New industry sectors affected for the first time:
In addition, the so-called “open scope” will apply as of 22 July 2019. This implies that all electrical and electronic equipment – which means equipment that is dependent on electric current or electromagnetic fields for at least one intended function – will be covered by the Directive’s scope (exclusions remain unchanged). Products that didn’t initially fall under one of the 10 categories, such as clothing, furniture and cables not dedicated to a specific category of equipment, will also have to comply with the substance restrictions as of the aforementioned date.
We would be happy to answer your queries regarding compliance to the RoHS Directive and compliance issues under the EU RoHS.
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Conformity assessment system published
Following the entry into force of China’s RoHS II management catalogue in March 2019, the new Chinese market surveillance authority SAMR (State Administration for Market Regulation) added another piece to the puzzle to China’s RoHS II by publishing the long-awaited rules for a conformity assessment system on May 17. 2019. The publication of the “Announcement of the MIIT on the Issuance of the Arrangement for the Implementation of the Conformity Assessment System for Restrictive Use of Hazardous Substances in Electrical and Electronic Products” Is now available for reference.
New labelling requirements
The conformity assessment to be carried out by manufacturers involves two options: self-assessment, or the so-called self-declaration, or voluntary certification through an accredited institution (so-called voluntary certification of the State). Depending on the individual approach, new mandatory labelling “China Green Product” is required.
In addition and other than the requirement under the EU RoHS, the technical documents and the Certificate of Conformity have to be uploaded and published in the CNCA-database within 30 days following the placing on the Chinese market of the product(s).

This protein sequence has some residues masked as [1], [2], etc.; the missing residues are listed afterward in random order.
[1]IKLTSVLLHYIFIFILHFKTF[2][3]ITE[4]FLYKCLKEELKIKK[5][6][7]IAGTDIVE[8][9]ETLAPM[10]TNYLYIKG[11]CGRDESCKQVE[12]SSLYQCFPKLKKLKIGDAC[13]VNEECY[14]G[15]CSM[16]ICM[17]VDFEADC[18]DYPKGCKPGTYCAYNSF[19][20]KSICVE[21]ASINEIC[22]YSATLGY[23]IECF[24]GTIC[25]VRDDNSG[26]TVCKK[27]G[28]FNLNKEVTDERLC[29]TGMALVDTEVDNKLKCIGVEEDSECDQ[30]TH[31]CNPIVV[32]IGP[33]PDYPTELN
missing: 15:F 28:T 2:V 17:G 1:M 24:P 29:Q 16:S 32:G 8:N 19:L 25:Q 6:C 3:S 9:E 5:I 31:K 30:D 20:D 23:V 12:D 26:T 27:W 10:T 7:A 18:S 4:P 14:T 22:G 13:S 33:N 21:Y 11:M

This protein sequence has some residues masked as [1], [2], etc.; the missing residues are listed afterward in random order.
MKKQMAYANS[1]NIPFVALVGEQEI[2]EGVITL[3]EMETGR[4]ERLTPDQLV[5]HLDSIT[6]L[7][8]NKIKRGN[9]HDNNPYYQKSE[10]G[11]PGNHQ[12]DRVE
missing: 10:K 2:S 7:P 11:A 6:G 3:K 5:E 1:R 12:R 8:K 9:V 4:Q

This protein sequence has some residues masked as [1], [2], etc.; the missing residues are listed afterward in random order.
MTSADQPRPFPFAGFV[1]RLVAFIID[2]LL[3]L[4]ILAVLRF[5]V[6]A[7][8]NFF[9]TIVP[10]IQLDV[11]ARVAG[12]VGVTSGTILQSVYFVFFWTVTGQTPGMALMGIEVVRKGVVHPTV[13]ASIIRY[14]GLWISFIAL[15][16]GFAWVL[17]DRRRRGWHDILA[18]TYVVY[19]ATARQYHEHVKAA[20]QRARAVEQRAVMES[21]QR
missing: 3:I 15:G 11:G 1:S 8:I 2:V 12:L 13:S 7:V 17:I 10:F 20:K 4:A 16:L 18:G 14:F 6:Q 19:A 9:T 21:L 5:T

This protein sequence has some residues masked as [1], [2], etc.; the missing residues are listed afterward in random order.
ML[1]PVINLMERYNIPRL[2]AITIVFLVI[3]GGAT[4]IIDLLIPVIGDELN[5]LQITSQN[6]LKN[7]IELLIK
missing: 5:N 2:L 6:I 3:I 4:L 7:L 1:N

The compliance management catalogue published in March 2018 is effective November 1. 2019. However, the date is yet to be ratified by the World Trade Organisation (WTO).
Furthermore, the list of 6 restricted substances under China’s RoHS II (Pb, Hg, Cd, Cr VI, PBB and PBDE) will be amended in the future.
1cc will monitor the changes and requirements in China’s RoHS II to ensure you’re informed in due time.
End of June 2019, the associations Bitkom (Bundesverband Informationswirtschaft, Telekommunikation und neue Medien e.V.) and ZVEI (Zentralverband Elektrotechnik- und Elektroindustrie e.V.) submitted an official statement to the BMU (Bundesministerium für Umwelt, Naturschutz und nukleare Sicherheit) regarding the upcoming amendment to the ElektroG.
Among others, the subject of collection quota was addressed, as Germany is likely not to reach the collection rate of 65 percent, which will apply from 2019 onwards: Bitkom and ZVEI share the findings from surveys which see gaps in consumer information. They appreciate and support the idea of a nationwide information campaign. A respective market research identifying and measuring public awareness of the subject is planned to be launched by Stiftung EAR this year, so that consequently a respective information campaign could be developed.
With regard to the correct recording of the returning quantities and the calculation of the collection rates, according to Bitkom and ZVEI, the following aspects have not been adequately considered so far:
time period between placing on the market and return of the EEE, i.e. for some product groups the volume placed on the market is much higher than the take-back quantities;
weight of electrical and electronic equipment;
changes in the product scope, as the “open scope” is now applicable
“Alternative” disposal routes, implicating recycling paths other than regularly planned, i.e. robbing of cables, or disposal of WEEE in containers for mixed waste in private households.